Note: This review is by my husband Jim.
Persuader is one of the many Lee Child novels featuring Jack Reacher, an ex-military police officer who now passes his time as a loner and vigilante. He doesn’t go looking for trouble, but it keeps finding him. (Actually one isn’t sure what he is looking for, but it’s a moot point since “bad luck and trouble” as one of Child’s other books is called, keeps following Reacher around.)
Like the other six or so Jack Reacher books I have read, this one features snappy, macho dialog, short sentences, at least one very attractive, competent woman, and a few surprising plot twists. In this book, the biggest surprise takes place in the first 30 pages, but the rest of the book holds one’s interest and is not anticlimactic.
Lee Child is very consistent in his portrayal of Jack Reacher: tough, very tough; completely uninterested in monetary rewards; and driven to see that evildoers get their comeuppance. This book may be significant in that for the first time Reacher encounters a bad guy who is bigger (a lot bigger) and tougher than he is. Don’t worry. Jack hasn’t gone soft. This bad guy, at nearly 7 feet tall and over 400 pounds, would be more than a match for Hulk Hogan in his prime. To find out how Jack handles this monster in hand to hand combat, you’ll have to read the book.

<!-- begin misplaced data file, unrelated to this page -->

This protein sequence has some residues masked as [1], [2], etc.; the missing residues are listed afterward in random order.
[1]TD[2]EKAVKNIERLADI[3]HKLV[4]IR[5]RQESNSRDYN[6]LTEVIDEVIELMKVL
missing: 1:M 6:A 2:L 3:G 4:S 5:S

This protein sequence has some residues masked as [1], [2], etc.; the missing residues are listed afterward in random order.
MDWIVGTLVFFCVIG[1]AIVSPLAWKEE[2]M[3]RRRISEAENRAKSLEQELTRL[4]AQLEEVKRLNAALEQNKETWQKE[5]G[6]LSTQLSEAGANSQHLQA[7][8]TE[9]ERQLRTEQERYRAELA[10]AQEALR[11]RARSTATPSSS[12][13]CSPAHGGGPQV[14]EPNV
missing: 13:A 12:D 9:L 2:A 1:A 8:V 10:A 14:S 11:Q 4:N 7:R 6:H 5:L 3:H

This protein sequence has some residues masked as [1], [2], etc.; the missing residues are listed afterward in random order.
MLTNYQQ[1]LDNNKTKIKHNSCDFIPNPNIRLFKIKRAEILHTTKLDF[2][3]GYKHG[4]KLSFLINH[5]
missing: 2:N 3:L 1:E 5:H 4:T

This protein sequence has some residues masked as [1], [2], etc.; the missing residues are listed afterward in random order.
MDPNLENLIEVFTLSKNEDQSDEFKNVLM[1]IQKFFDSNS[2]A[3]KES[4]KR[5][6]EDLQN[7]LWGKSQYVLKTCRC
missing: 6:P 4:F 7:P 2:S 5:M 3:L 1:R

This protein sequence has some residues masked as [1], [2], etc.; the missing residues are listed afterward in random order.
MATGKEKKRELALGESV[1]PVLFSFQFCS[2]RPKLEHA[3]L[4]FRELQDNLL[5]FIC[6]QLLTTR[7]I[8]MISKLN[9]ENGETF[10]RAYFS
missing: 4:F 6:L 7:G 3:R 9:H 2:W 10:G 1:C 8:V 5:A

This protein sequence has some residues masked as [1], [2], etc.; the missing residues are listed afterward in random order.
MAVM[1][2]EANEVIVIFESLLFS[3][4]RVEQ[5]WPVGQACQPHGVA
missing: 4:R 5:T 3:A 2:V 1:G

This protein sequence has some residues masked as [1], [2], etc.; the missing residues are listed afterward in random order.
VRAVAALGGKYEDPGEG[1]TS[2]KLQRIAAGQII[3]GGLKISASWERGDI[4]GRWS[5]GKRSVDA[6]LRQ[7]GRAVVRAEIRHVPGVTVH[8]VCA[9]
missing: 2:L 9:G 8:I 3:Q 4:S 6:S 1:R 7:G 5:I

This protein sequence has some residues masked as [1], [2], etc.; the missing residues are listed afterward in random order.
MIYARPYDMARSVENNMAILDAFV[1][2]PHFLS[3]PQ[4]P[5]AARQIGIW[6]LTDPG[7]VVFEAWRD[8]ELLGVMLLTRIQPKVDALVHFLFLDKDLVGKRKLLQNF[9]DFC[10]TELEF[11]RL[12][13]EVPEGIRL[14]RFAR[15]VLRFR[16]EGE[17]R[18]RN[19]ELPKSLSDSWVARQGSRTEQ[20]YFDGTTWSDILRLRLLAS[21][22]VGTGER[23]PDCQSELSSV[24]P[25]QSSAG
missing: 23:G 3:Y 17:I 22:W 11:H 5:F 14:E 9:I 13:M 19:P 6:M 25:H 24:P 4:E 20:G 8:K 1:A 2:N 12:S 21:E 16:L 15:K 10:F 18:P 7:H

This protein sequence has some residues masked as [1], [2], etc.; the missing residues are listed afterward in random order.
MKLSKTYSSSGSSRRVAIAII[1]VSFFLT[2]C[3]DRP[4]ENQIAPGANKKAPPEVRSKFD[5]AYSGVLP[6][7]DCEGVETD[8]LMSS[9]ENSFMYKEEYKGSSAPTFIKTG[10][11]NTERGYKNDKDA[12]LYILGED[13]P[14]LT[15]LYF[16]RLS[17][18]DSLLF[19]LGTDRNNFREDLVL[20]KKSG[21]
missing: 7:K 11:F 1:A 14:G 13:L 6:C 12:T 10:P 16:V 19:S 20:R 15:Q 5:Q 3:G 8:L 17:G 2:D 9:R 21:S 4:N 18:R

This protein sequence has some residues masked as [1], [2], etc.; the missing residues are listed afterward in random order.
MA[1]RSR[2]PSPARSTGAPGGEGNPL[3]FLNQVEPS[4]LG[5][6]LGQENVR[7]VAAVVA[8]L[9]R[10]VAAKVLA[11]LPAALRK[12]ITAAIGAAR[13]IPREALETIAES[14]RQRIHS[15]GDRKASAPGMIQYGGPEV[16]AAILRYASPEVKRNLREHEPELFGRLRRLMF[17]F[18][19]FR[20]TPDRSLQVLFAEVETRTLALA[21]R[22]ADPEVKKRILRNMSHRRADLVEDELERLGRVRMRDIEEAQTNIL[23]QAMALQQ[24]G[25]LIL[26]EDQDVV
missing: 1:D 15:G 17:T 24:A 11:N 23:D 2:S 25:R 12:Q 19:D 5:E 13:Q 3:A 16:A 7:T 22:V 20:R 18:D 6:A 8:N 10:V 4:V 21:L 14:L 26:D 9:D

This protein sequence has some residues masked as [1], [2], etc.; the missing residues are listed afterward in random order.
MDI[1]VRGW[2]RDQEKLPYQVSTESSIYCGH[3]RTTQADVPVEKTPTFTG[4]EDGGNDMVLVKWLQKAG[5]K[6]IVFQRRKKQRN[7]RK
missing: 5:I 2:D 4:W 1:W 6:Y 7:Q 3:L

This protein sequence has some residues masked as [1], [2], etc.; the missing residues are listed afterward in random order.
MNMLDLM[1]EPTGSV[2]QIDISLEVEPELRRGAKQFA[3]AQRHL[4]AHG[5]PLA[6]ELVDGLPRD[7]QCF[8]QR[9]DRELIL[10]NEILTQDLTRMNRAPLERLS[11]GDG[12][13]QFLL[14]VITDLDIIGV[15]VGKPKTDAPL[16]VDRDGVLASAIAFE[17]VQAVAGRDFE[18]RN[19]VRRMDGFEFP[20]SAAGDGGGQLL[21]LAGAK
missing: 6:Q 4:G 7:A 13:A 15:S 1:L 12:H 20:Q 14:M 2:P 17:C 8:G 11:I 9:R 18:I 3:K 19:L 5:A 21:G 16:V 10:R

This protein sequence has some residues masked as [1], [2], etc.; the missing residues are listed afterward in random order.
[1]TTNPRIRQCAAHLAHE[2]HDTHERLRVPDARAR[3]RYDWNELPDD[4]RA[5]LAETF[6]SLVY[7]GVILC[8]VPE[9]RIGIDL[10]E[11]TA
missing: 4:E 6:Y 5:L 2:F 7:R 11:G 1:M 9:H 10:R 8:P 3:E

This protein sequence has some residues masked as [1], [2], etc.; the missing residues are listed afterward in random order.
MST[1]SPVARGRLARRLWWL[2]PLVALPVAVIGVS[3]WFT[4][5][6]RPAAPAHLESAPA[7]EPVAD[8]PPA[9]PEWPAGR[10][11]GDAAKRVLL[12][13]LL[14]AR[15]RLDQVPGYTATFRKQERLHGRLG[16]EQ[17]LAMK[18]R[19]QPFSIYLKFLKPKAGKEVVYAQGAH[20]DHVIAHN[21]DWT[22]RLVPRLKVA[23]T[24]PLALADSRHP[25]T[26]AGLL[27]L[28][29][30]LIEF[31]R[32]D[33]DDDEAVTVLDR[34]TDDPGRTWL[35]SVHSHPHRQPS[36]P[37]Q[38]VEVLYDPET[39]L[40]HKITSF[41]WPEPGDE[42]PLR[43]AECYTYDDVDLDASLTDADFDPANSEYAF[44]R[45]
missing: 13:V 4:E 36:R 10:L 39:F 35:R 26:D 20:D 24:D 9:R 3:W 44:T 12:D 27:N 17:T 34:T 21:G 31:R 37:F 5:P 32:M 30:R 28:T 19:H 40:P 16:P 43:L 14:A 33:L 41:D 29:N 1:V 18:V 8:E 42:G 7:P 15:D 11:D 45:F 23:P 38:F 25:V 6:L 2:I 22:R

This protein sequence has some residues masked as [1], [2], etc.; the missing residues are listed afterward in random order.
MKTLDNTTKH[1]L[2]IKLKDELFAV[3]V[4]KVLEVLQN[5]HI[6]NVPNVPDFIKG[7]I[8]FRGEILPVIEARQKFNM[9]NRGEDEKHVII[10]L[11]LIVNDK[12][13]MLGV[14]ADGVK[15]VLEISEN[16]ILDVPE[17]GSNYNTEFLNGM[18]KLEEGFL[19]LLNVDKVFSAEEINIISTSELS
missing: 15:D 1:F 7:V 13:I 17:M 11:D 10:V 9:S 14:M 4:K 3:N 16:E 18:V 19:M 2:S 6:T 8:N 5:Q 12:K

The book is pure escapism, well executed. As always, the bad guys are really bad, and the good guys will have to overcome some serious obstacles to prevail. As an added bonus, the author treats (if that’s the right word) the reader to a discussion of the comparative merits of a host of different assault weapons. Child keeps the action taut, usually ending most chapters with a brief sentence that makes you reluctant to put the book down.
Evaluation: I would rate this book as one of the best Reacher novels, with Child at the top of his game. This is the seventh book in the Jack Reacher series, but there is no need to read them in order.
Published by Delacorte Press, an imprint of Random House, Inc., 2003